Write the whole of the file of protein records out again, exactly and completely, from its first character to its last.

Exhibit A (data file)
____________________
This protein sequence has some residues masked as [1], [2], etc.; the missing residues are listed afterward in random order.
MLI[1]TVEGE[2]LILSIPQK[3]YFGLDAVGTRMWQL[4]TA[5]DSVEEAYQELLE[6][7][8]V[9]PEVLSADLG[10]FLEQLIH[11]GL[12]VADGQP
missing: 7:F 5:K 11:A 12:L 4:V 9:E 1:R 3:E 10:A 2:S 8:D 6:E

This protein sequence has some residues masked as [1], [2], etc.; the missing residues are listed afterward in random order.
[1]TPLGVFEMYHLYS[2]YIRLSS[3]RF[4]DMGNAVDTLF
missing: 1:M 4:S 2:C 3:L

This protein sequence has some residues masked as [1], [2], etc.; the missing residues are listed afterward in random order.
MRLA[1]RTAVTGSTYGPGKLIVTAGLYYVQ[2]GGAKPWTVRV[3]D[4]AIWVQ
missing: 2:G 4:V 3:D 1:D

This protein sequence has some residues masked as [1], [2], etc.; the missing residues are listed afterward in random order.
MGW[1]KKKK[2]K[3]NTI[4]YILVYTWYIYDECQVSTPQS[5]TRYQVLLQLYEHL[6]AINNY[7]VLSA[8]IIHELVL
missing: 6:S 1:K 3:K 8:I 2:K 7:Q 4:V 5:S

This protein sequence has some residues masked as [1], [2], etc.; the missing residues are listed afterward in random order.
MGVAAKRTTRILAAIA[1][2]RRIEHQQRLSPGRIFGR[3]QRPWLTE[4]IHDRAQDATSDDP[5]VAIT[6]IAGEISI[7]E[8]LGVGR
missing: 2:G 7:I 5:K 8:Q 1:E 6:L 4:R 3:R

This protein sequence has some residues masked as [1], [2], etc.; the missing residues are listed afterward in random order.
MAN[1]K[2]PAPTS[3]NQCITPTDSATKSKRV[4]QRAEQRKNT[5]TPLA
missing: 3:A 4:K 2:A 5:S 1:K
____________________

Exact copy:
This protein sequence has some residues masked as [1], [2], etc.; the missing residues are listed afterward in random order.
MLI[1]TVEGE[2]LILSIPQK[3]YFGLDAVGTRMWQL[4]TA[5]DSVEEAYQELLE[6][7][8]V[9]PEVLSADLG[10]FLEQLIH[11]GL[12]VADGQP
missing: 7:F 5:K 11:A 12:L 4:V 9:E 1:R 3:E 10:A 2:S 8:D 6:E

This protein sequence has some residues masked as [1], [2], etc.; the missing residues are listed afterward in random order.
[1]TPLGVFEMYHLYS[2]YIRLSS[3]RF[4]DMGNAVDTLF
missing: 1:M 4:S 2:C 3:L

This protein sequence has some residues masked as [1], [2], etc.; the missing residues are listed afterward in random order.
MRLA[1]RTAVTGSTYGPGKLIVTAGLYYVQ[2]GGAKPWTVRV[3]D[4]AIWVQ
missing: 2:G 4:V 3:D 1:D

This protein sequence has some residues masked as [1], [2], etc.; the missing residues are listed afterward in random order.
MGW[1]KKKK[2]K[3]NTI[4]YILVYTWYIYDECQVSTPQS[5]TRYQVLLQLYEHL[6]AINNY[7]VLSA[8]IIHELVL
missing: 6:S 1:K 3:K 8:I 2:K 7:Q 4:V 5:S

This protein sequence has some residues masked as [1], [2], etc.; the missing residues are listed afterward in random order.
MGVAAKRTTRILAAIA[1][2]RRIEHQQRLSPGRIFGR[3]QRPWLTE[4]IHDRAQDATSDDP[5]VAIT[6]IAGEISI[7]E[8]LGVGR
missing: 2:G 7:I 5:K 8:Q 1:E 6:L 4:R 3:R

This protein sequence has some residues masked as [1], [2], etc.; the missing residues are listed afterward in random order.
MAN[1]K[2]PAPTS[3]NQCITPTDSATKSKRV[4]QRAEQRKNT[5]TPLA
missing: 3:A 4:K 2:A 5:S 1:K